Big Screen Mode/TV Mode
This concept is based upon the idea that GNOME current UI shouldn't require much tweaking to keep being usable in the context of a TV appliance. The hypothesis here is that you should be able to boot your GNOME session on a "Big Screen Mode" and use most of GNOME apps with a remote controller (such as a Xbox 360 game controller or an Apple Remote). Of course, not all GNOME apps are relevant on a big screen, but a surprising amount of them - Music, Videos, Games, Quadrapassel, etc. - could be. It is also relevant to 3rd party applications - Steam, Minigalaxy, Kodi, etc. - and games.
Design in progress
Implementation in progress
Plex Media Center
Steam (Big Picture)
Currently, there aren't much third-party solutions to make your GNOME computer usable on a TV with remote controller. Kodi, which is a popular choice, has some drawbacks : it has to use his own library and doesn't read as much formats as a full GStreamer setup. A GNOME-integrated solution could mean that you'll be able to write an app for the big screen, using only the existing GNOME framework.
Also, a lot of existing 10-foot user interfaces tend to evolve into closed multimedia ecosystems, with integrated stores and digital rights management. This project could opt for another approach, less focused on buying content and more on finding and viewing it.
Currently to access a gamepad each software can and has to open the gamepad file and read events from it. This means any applications can receive the input events intended for another application.
This is problematic from a security POV as if you type a password on an OSK in the shell or some application, a rogue application could sniff it by assuming the keyboard layout and replaying the events on it.
It is also problematic as you may have multiple gamepad-enabled applications open at the same time, and you don't want inputs inteded for the focused application to have effects on another.
Finally we probably want the shell to be the only one able to handle the home button, to make it act as a system-button like Super does with keyboards.
Most applications likely won't be designed for TVs, including relevant ones in the early days where such a shell will be available. To solve that issue, applications could state in their desktop entry that they support gamepads or remotes. If they don't, a keyboard-navigation compatibility layer could be used to emulate the most important keyboard keys: the arrows, escape, enter, backspace…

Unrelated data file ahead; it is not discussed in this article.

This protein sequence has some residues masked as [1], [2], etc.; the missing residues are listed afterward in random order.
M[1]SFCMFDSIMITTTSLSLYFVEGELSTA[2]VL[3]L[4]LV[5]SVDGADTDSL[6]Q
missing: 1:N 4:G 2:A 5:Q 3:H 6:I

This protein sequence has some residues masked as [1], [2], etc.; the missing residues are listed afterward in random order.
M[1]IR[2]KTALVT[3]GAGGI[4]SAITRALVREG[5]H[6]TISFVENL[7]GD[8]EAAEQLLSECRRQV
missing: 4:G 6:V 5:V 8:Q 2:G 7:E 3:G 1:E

A common usage of TVs is to play video games, so they need to be quickly accessible. Problem, games nowadays are mostly handled by applications:
- your Steam library is only available through the Steam client,
- your GOG library is most easily accessed via Minigalaxy,
- your emulated retro games are mostly accessible via GNOME Games,
Taking inspiration from the Shell's search providers, we probably could let applications have game providers to expose they library. The shell could then mix the games of all providers and native games providing desktop entries to offer a quick-access to games.
I think the display of remote button mapping ( (B) Cancel ) etc can be a bit confusing, as it adds quite a bit of visual clutter to the screen, and also because remote controls usually have labels. Developers tend to hack their xbox remote to work with linux, because its easy and they have it at hand, but it creates a terrible user experience as a remote control, as it is designed for gaming. Real dvd player / tv remotes have much better layout for navigation and buttons actually have labels that make sense (Back, Enter etc) - so if this kind of solution would be implemented, it would be nice to support a few good, widely available DVD style generic remotes with good button mapping and have a control panel config for choosing one. Then you wouldnt need to show any button usage hints really. I guess remote controls created for Windows Media Center would be one possibility (search amazon/whatever for "windows media center remote". Remote control support could be useful for presentations and other uses as well. - TuomasKuosmanen